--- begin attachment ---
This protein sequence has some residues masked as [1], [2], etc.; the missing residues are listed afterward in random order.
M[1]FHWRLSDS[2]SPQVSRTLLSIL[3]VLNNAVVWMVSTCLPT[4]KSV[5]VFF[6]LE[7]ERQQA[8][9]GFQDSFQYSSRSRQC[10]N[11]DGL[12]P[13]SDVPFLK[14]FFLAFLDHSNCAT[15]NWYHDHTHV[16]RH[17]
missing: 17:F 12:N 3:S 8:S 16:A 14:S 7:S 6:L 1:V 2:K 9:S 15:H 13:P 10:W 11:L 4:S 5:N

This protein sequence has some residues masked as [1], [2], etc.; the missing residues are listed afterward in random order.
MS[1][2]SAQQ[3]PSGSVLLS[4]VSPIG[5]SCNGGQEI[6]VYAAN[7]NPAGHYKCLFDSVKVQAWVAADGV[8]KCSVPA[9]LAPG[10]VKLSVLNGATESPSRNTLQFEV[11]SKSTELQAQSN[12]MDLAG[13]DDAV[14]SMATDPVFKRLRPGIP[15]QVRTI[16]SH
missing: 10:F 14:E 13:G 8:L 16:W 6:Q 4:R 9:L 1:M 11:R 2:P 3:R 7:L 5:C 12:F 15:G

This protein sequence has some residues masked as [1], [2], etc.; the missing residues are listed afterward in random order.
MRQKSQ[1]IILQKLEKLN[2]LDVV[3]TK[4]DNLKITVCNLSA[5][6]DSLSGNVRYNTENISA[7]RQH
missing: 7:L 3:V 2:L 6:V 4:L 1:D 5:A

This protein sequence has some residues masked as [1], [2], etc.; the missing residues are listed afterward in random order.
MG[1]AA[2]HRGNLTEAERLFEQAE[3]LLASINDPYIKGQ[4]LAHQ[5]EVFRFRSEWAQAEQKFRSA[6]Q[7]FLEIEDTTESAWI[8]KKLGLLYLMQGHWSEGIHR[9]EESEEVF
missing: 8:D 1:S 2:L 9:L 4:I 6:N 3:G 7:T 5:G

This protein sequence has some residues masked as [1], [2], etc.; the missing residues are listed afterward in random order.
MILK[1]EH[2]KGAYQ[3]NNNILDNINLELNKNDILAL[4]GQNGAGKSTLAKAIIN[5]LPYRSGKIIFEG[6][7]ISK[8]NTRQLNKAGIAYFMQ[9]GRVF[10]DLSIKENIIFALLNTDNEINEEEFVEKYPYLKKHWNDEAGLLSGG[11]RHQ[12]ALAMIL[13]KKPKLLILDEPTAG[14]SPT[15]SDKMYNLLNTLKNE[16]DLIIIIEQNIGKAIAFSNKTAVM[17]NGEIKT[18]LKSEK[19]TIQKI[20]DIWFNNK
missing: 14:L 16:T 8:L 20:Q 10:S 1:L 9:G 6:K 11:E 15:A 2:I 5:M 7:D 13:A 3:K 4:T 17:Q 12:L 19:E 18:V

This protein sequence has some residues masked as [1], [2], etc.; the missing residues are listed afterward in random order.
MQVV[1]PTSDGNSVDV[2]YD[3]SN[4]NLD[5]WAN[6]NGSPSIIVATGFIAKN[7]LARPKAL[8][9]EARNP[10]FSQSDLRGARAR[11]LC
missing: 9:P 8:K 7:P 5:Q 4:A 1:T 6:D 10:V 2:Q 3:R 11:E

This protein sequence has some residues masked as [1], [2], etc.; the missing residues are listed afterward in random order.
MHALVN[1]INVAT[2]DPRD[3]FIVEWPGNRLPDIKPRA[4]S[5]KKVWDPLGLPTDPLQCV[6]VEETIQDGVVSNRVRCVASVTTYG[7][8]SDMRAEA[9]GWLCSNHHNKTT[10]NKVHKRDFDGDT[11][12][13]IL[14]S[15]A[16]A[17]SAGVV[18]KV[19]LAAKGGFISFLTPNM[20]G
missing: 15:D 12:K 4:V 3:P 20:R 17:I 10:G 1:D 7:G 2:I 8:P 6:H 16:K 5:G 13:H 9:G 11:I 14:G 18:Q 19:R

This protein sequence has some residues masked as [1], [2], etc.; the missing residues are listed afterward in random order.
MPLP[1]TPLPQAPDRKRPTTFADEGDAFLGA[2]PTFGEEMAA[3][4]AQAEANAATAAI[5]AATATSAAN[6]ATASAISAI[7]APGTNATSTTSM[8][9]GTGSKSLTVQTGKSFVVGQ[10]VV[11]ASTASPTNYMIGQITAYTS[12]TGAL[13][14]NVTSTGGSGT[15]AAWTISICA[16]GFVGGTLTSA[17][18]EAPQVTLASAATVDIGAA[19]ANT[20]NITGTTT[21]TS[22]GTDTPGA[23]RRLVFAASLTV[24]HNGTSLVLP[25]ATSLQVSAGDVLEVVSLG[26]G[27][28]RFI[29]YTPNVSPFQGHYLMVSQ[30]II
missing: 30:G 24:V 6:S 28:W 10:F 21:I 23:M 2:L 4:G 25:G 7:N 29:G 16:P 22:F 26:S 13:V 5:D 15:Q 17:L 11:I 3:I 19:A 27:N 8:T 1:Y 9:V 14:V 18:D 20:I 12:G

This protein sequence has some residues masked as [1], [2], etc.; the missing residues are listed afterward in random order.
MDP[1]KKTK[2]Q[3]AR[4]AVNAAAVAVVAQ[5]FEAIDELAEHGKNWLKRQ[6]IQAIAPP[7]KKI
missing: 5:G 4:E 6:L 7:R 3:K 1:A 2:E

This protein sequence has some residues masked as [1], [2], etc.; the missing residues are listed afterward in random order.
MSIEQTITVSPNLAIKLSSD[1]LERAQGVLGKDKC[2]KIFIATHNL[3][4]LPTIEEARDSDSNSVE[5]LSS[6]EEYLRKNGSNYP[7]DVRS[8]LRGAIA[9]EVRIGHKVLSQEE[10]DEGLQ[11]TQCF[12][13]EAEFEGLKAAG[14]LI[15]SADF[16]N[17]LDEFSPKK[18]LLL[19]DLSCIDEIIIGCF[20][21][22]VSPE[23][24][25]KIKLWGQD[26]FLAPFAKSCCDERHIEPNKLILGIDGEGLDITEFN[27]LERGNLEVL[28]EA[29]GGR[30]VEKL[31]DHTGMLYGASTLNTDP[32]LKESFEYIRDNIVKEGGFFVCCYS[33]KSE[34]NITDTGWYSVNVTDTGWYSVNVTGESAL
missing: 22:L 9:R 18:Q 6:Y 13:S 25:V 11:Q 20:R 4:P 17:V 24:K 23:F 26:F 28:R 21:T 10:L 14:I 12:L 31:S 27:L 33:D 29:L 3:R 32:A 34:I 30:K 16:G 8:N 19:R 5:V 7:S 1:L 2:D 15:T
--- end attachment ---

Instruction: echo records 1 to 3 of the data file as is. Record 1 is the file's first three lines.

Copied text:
This protein sequence has some residues masked as [1], [2], etc.; the missing residues are listed afterward in random order.
M[1]FHWRLSDS[2]SPQVSRTLLSIL[3]VLNNAVVWMVSTCLPT[4]KSV[5]VFF[6]LE[7]ERQQA[8][9]GFQDSFQYSSRSRQC[10]N[11]DGL[12]P[13]SDVPFLK[14]FFLAFLDHSNCAT[15]NWYHDHTHV[16]RH[17]
missing: 17:F 12:N 3:S 8:S 16:A 14:S 7:S 6:L 1:V 2:K 9:S 15:H 13:P 10:W 11:L 4:S 5:N

This protein sequence has some residues masked as [1], [2], etc.; the missing residues are listed afterward in random order.
MS[1][2]SAQQ[3]PSGSVLLS[4]VSPIG[5]SCNGGQEI[6]VYAAN[7]NPAGHYKCLFDSVKVQAWVAADGV[8]KCSVPA[9]LAPG[10]VKLSVLNGATESPSRNTLQFEV[11]SKSTELQAQSN[12]MDLAG[13]DDAV[14]SMATDPVFKRLRPGIP[15]QVRTI[16]SH
missing: 10:F 14:E 13:G 8:L 16:W 6:Q 4:R 9:L 1:M 11:R 2:P 3:R 7:L 5:C 12:F 15:G

This protein sequence has some residues masked as [1], [2], etc.; the missing residues are listed afterward in random order.
MRQKSQ[1]IILQKLEKLN[2]LDVV[3]TK[4]DNLKITVCNLSA[5][6]DSLSGNVRYNTENISA[7]RQH
missing: 7:L 3:V 2:L 6:V 4:L 1:D 5:A